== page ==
Hans-Gert PÖTTERING: Weimar Triangle as an Opportunity

Weimar Triangle as an Opportunity

Photo of Hans-Gert PÖTTERING


President of the European Parliament in 2007–2009, MEP on behalf of CDU/CSU in 1979–2014, chairman of the European People’s Party in 1999-2007.

Ryc. Fabien Clairefond

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Close cooperation between Poland, Germany and France could strengthen the EU – writes Hans-Gert PÖTTERING.

.“The law of solidarity between the peoples is a must for the modern conscience. We feel solidarity with one another to maintain peace, to fight poverty, in the respect of treaties, in safeguarding justice and human dignity, or protecting ourselves from aggression.”—wrote Robert Schuman in his book For Europe published in 1963 just before his death. Following the fall of the Berlin Wall it seemed that these values would triumph as the world moved towards cooperation and Europe became ever more united.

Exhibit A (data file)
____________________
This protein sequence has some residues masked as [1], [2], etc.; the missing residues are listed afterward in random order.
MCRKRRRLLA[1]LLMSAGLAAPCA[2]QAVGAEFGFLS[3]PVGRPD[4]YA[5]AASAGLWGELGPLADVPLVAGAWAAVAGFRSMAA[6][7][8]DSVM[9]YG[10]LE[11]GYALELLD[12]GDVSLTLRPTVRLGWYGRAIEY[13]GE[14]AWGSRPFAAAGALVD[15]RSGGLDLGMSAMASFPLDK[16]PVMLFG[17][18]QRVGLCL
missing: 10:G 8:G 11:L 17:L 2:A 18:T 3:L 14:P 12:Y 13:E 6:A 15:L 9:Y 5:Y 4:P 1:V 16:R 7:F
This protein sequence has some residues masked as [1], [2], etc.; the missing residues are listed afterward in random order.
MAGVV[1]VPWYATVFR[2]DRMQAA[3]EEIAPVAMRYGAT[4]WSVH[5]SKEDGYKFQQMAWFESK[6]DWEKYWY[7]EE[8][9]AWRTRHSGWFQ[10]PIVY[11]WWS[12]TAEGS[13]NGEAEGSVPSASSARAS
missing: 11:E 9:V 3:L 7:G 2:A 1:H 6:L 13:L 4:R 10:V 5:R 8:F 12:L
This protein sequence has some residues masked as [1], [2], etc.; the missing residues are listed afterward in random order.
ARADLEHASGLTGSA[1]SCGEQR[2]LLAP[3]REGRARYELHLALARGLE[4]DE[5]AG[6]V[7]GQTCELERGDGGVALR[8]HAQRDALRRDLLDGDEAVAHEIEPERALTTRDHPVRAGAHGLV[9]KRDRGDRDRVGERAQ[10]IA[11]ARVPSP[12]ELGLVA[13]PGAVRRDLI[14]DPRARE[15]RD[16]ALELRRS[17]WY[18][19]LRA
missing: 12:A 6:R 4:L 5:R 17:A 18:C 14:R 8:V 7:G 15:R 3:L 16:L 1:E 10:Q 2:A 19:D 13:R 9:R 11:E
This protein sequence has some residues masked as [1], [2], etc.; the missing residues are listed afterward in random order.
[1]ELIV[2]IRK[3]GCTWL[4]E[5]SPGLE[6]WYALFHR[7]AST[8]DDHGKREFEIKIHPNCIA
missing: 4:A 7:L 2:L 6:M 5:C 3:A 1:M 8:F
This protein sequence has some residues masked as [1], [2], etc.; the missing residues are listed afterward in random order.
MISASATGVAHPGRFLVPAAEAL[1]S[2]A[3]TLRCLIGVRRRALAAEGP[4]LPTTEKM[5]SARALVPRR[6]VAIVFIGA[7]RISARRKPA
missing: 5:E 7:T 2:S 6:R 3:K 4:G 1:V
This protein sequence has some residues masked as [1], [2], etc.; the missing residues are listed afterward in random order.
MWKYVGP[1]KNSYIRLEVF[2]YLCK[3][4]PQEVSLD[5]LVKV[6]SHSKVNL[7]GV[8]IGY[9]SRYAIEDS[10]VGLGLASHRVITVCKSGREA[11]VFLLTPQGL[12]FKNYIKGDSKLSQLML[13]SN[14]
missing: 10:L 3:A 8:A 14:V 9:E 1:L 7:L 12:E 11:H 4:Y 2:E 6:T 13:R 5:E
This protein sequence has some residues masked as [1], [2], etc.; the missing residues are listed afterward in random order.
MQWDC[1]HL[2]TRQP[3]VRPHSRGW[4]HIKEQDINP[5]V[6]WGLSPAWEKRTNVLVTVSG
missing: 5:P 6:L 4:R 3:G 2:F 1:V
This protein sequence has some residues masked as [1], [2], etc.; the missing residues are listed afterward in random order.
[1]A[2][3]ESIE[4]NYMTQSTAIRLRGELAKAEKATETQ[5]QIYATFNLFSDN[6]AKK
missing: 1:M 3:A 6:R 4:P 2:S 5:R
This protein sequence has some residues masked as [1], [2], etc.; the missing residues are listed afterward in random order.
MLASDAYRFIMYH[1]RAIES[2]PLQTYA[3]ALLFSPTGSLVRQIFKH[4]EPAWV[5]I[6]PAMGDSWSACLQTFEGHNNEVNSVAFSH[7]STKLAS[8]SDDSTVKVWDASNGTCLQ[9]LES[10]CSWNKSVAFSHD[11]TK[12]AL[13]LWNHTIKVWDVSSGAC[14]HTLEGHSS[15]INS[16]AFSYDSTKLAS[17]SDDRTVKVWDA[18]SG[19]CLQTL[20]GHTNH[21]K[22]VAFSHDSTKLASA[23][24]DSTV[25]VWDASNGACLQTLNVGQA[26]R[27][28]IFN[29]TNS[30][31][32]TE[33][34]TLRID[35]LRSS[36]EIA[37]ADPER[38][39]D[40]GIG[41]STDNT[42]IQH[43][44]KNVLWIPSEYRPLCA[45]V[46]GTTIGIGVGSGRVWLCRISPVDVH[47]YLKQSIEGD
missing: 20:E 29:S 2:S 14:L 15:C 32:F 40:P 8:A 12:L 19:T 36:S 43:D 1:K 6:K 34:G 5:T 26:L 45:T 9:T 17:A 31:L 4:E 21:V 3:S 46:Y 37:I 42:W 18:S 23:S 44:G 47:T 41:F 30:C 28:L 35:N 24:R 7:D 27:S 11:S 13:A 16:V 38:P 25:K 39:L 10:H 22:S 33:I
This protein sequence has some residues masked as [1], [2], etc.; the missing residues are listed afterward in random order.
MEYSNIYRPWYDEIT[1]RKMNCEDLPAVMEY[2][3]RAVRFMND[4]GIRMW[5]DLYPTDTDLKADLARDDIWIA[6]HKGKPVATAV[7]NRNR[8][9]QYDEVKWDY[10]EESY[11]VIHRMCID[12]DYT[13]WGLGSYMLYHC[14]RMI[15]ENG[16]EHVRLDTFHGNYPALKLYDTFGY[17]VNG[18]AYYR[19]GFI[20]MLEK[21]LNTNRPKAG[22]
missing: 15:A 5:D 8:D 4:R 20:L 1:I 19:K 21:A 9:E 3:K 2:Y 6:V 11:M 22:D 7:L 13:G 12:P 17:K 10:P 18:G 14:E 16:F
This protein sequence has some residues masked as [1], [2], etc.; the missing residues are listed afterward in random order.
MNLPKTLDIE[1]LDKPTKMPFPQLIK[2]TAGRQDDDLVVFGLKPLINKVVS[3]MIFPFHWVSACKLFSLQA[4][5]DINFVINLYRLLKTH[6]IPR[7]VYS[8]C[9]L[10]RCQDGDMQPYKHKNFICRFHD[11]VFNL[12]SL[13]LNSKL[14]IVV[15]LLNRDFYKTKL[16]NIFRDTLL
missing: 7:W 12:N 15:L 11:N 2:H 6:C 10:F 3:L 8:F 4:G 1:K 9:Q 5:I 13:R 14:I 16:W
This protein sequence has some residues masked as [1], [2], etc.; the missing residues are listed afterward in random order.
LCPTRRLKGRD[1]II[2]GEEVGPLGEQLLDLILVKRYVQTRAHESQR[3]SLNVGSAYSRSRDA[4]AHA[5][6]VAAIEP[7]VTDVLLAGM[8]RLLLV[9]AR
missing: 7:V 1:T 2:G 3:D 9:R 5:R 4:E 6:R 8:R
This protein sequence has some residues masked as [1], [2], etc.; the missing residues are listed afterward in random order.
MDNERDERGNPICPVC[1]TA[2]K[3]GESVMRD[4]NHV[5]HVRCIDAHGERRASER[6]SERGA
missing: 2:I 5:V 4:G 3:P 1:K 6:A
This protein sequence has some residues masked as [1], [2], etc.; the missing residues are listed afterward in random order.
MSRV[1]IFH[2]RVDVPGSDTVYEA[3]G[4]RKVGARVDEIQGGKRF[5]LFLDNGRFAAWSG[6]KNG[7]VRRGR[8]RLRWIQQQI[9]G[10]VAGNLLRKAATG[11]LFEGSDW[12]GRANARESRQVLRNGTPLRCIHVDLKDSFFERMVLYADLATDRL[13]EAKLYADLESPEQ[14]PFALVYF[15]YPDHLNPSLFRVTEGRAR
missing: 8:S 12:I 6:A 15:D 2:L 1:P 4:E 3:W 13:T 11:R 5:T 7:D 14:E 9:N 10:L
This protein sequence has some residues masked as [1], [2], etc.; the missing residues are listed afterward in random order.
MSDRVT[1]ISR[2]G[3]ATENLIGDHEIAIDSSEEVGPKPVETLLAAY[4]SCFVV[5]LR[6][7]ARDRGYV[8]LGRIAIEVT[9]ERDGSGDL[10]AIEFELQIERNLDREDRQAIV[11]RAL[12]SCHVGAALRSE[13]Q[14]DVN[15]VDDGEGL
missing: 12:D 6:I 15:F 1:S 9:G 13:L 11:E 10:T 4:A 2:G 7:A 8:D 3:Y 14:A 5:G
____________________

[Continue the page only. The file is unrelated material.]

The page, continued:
Sadly, this conviction has proved to be short-lived. For some time now it has been evident that the world is again a very dangerous place as tensions that seemed long buried have come to the surface. It is enough to look at Poland’s eastern border where authoritarian Russia is taking increasingly hostile steps. In addition, the totalitarian Chinese regime exercises more and more influence on global affairs and new threats are emerging that are typical of the 21st century. Finally, there is the enormous challenge represented by climate change and the need to complete the digital transition.

All these circumstances have sparked the discussion about the future of Europe. We must find the European answer to those challenges and, at the same time, build a new platform for cooperation with the United States now that Joe Biden has been elected president. The paradigm shift in Europe and its neighbourhood requires that the EU set out a new course of action.

As an MEP I have been able to witness great developments that have taken place on our continent. I remember the fall of communism in Eastern Europe when the “Solidarity” movement and John Paul II brought about the colossal transformation of the political system in the very heart of Europe. It became obvious then that Europe rests on the values mentioned by Schuman: freedom, peace, human dignity and liberal order. It is these values that make our continent unique and the role of the EU is to stand guard over them.